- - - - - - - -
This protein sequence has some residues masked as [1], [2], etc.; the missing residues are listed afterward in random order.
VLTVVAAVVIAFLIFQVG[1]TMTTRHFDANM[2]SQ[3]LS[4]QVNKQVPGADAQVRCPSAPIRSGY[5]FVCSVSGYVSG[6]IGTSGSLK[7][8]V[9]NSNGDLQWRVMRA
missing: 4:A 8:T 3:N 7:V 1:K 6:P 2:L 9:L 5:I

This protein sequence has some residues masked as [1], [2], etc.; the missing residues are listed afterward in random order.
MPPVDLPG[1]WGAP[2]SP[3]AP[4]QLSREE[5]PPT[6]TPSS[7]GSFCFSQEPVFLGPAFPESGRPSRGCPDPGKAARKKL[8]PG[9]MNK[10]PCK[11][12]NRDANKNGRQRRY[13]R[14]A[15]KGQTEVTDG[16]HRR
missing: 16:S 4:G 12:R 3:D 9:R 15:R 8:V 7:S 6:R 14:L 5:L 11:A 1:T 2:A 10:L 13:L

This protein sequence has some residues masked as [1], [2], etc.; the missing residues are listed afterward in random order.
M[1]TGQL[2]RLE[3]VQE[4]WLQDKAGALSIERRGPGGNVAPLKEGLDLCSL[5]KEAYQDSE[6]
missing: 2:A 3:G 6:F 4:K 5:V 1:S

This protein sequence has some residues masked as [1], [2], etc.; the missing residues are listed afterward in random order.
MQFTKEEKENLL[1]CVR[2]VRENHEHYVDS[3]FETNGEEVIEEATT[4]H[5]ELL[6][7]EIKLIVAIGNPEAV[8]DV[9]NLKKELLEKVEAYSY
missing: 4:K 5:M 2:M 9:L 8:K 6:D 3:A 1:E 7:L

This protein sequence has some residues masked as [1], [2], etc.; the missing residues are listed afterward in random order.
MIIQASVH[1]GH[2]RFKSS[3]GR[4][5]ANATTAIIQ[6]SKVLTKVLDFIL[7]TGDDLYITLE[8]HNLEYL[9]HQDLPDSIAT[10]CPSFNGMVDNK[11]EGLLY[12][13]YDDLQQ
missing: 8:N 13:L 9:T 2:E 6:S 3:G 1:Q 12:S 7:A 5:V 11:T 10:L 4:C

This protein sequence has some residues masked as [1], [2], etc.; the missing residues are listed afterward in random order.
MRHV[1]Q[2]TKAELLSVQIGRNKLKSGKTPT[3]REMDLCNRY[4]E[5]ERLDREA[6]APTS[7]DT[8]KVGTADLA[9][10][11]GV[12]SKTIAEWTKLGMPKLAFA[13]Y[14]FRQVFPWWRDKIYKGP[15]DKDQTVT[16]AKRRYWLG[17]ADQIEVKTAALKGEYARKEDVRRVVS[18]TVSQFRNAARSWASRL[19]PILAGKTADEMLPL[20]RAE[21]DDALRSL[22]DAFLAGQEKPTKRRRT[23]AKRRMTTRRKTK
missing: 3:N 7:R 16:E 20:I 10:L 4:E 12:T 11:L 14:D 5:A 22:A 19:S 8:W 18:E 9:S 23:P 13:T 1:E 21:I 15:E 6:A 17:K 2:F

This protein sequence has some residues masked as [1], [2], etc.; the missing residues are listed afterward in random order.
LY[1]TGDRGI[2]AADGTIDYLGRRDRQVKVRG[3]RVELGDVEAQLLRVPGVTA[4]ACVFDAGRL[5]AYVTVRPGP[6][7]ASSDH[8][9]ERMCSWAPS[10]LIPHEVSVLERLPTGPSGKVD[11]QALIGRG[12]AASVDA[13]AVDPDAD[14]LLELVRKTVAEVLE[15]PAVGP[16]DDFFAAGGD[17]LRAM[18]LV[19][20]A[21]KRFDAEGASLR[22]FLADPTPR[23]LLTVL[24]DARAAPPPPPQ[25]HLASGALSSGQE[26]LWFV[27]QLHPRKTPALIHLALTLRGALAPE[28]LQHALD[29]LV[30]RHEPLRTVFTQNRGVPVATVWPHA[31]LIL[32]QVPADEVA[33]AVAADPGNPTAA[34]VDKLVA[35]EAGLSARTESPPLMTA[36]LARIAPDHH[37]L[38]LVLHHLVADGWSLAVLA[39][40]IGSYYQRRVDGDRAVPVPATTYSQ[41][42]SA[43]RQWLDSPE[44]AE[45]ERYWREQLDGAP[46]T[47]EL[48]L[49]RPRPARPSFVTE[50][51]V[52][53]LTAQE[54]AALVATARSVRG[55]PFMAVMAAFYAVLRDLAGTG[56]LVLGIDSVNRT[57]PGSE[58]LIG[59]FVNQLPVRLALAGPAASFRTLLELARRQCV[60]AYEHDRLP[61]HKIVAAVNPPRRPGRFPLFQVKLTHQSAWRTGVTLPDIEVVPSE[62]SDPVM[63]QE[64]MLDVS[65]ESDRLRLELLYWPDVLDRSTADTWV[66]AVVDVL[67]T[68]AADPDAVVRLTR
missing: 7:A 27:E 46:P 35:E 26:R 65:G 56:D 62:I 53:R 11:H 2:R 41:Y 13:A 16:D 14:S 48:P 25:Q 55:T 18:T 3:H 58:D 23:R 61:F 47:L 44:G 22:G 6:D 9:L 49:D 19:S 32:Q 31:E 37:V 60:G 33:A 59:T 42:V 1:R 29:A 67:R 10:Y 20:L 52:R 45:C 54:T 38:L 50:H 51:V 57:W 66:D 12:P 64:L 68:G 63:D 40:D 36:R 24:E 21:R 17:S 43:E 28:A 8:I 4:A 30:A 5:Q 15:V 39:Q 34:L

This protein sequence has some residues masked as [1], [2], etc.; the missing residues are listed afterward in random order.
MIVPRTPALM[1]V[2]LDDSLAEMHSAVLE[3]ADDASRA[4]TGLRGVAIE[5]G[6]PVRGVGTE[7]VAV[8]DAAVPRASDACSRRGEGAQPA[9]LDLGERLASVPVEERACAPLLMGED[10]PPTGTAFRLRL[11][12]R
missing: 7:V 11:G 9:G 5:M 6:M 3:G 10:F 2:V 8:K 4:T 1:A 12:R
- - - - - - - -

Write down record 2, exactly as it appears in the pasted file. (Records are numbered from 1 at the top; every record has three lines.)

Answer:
This protein sequence has some residues masked as [1], [2], etc.; the missing residues are listed afterward in random order.
MPPVDLPG[1]WGAP[2]SP[3]AP[4]QLSREE[5]PPT[6]TPSS[7]GSFCFSQEPVFLGPAFPESGRPSRGCPDPGKAARKKL[8]PG[9]MNK[10]PCK[11][12]NRDANKNGRQRRY[13]R[14]A[15]KGQTEVTDG[16]HRR
missing: 16:S 4:G 12:R 3:D 9:R 15:R 8:V 7:S 6:R 14:L 5:L 11:A 1:T 2:A 10:L 13:L